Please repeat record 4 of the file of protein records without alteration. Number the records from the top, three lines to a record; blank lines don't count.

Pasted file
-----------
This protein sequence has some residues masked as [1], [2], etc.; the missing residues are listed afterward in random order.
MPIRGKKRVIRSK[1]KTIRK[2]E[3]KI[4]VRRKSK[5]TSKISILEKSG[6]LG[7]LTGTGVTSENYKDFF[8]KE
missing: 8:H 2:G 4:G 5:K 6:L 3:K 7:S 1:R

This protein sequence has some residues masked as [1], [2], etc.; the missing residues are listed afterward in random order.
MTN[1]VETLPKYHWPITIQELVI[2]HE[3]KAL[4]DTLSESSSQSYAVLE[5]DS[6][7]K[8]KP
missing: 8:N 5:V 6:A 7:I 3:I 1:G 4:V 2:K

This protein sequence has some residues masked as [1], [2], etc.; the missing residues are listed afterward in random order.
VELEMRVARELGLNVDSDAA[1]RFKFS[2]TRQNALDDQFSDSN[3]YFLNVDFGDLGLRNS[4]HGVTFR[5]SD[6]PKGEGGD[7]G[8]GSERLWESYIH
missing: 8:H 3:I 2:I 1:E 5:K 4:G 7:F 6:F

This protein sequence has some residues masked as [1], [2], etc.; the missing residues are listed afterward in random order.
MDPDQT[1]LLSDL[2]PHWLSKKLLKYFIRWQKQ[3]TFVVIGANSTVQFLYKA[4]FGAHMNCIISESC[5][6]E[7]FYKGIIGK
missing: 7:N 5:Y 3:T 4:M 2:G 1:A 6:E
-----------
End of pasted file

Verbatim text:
This protein sequence has some residues masked as [1], [2], etc.; the missing residues are listed afterward in random order.
MDPDQT[1]LLSDL[2]PHWLSKKLLKYFIRWQKQ[3]TFVVIGANSTVQFLYKA[4]FGAHMNCIISESC[5][6]E[7]FYKGIIGK
missing: 7:N 5:Y 3:T 4:M 2:G 1:A 6:E